It’s important to note that the environmental impact of lamb will vary depending on whether it’s homegrown or imported from other countries. The emissions produced post-farmgate, which includes transporting the product from the barn to your plate, will also have a significant impact on its overall sustainability.

Factors That Affect Meat Sustainability

There are several factors that affect the sustainability of meat production. One of the biggest concerns is the sourcing of feed for livestock. Large monoculture crop fields dedicated to feeding livestock have resulted in deforestation and clearance of native ecosystems, which releases carbon pollution and contributes to climate change. These crop fields are also treated with toxic chemicals and fertilizers, which can runoff into surrounding waterways and harm the environment.

Another issue is manure processing. Manure is typically stored in open lagoons that are susceptible to overflow during flooding or leakage due to faults. This releases harmful substances like antibiotics, bacteria, pesticides, and heavy metals into the surrounding environment. As the manure decomposes, it releases emissions including methane, ammonia, and carbon dioxide which further contribute to climate change.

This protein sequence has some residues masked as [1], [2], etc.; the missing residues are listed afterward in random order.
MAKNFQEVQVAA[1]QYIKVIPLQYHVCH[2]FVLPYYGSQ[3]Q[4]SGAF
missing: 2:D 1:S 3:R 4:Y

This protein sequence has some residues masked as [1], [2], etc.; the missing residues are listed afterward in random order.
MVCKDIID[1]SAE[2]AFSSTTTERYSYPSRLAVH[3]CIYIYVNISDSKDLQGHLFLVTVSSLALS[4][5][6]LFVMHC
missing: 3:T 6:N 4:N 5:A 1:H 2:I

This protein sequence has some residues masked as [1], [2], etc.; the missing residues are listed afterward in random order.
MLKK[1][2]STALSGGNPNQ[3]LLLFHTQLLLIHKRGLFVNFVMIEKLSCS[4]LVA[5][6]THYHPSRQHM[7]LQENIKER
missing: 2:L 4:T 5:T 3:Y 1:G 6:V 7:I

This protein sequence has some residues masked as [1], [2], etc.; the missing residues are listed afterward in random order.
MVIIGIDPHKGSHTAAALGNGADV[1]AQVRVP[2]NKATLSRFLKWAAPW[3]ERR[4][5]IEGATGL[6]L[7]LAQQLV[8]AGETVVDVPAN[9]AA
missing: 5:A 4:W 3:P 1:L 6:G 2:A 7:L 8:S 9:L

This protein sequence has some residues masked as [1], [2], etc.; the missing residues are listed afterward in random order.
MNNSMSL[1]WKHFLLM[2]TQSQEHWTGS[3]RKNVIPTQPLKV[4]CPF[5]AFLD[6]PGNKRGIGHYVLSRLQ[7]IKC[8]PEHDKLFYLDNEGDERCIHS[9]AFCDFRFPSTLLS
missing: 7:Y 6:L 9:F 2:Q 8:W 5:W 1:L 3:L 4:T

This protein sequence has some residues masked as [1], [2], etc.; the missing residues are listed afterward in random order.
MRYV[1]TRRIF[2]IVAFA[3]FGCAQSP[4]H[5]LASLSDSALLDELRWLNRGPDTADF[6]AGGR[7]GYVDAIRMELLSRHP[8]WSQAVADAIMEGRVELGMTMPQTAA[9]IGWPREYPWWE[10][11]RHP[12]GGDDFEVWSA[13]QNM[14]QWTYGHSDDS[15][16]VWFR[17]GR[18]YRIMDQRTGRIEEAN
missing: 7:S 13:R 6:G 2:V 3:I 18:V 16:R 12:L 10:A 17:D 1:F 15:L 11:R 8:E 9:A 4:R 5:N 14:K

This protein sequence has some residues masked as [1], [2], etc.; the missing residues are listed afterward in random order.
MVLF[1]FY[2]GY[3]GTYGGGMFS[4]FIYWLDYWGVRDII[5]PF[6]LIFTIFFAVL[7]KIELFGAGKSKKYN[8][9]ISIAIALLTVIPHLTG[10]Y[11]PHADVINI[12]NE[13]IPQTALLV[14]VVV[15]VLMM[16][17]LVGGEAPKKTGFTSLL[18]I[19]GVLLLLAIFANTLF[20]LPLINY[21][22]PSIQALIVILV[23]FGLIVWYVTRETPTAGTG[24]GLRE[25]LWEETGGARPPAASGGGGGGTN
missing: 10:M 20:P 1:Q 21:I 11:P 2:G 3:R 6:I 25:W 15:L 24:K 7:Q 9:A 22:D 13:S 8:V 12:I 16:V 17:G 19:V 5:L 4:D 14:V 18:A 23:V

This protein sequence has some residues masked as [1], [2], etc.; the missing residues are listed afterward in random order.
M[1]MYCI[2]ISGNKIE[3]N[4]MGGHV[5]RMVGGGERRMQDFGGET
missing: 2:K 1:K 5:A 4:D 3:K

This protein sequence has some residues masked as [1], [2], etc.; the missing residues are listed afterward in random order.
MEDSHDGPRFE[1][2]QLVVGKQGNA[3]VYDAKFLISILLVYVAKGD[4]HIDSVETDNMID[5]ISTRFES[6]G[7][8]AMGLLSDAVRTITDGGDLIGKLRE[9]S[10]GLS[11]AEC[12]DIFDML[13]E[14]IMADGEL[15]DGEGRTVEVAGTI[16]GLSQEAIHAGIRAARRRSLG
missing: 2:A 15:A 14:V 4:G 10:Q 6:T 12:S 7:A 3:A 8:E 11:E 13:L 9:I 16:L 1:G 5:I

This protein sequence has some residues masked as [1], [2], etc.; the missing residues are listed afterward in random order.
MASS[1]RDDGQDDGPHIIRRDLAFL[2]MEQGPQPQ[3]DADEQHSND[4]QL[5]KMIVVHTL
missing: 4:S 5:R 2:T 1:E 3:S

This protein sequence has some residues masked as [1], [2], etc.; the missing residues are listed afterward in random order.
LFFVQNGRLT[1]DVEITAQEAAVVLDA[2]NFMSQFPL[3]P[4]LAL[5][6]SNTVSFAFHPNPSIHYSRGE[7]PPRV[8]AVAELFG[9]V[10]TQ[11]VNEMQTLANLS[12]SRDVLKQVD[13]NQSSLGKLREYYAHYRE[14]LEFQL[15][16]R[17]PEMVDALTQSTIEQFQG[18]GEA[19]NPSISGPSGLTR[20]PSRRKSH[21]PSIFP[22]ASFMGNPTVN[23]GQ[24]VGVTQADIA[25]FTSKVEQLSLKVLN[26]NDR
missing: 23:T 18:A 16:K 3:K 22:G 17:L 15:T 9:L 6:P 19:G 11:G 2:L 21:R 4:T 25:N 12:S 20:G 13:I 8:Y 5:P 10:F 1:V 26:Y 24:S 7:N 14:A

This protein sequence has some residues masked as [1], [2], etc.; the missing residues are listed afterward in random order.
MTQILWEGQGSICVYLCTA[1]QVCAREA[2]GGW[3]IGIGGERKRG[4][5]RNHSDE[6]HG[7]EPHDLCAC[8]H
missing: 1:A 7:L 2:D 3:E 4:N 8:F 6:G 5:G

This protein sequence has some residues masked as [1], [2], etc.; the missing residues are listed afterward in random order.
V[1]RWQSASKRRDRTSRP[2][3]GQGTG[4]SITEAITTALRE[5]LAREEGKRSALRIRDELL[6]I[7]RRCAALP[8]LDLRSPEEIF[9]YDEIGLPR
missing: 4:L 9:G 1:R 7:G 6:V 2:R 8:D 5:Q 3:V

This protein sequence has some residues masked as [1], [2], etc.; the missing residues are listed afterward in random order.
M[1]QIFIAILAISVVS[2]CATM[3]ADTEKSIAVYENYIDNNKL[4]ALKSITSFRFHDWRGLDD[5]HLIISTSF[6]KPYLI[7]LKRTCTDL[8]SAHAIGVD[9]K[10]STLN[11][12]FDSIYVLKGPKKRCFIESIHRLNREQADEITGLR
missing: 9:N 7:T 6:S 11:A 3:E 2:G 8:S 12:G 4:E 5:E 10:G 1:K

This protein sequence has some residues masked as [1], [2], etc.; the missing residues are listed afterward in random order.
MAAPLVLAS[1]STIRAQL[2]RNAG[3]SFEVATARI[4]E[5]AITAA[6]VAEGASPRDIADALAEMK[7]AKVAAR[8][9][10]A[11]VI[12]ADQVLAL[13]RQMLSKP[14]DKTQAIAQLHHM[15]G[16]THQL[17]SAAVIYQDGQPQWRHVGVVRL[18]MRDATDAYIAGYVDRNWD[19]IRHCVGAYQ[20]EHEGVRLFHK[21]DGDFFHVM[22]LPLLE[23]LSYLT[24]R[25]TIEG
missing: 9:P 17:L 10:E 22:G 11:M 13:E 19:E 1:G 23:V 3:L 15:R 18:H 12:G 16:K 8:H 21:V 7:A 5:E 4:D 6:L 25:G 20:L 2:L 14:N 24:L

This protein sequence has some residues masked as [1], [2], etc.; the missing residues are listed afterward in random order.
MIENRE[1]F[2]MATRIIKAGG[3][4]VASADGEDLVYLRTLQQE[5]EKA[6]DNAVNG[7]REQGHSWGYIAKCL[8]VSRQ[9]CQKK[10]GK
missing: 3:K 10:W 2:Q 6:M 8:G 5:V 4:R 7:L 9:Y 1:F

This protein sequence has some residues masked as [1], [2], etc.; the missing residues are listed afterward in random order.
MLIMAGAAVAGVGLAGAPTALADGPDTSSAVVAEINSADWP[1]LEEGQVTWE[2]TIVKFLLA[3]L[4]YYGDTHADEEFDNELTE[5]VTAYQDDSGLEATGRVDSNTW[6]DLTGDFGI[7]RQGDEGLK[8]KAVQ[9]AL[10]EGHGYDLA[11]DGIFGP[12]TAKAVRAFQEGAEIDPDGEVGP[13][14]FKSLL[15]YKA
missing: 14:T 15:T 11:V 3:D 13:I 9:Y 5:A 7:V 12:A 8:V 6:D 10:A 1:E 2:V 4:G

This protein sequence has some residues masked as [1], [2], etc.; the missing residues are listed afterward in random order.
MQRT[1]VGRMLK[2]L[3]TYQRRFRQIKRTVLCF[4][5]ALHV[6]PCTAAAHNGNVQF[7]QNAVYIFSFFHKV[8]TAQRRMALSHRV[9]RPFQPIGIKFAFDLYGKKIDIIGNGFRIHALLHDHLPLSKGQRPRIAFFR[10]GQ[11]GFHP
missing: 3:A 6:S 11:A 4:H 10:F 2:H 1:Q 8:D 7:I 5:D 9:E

Livestock themselves also emit methane during digestion, which is a potent greenhouse gas that contributes significantly to climate change. The processing and transportation of animals also result in further emissions.

To address these concerns, sustainable feed sourcing and responsible manure management are crucial. Meat should be raised on feed from suppliers implementing practices to prevent agricultural run-off pollution, soil erosion, and native ecosystem clearance across their supply chain. Nutrient optimization plans should be implemented to prevent excess fertilizer application, and cover crops and conservation tillage should be used to protect soil health and reduce run-off. Policies against clearing native ecosystems should also be in place.

Centralized processing facilities should be provided for manure management, and policies against placing new or expanding CAFOs in watersheds already classified as “impaired” from nutrient pollution should be implemented.

Finally, time-bound goals to reduce emissions across the supply chain should be set, and meat suppliers should be required to reduce emissions from direct and contract suppliers as well as feed production. By implementing these measures, the meat industry can become more sustainable and reduce its impact on the environment.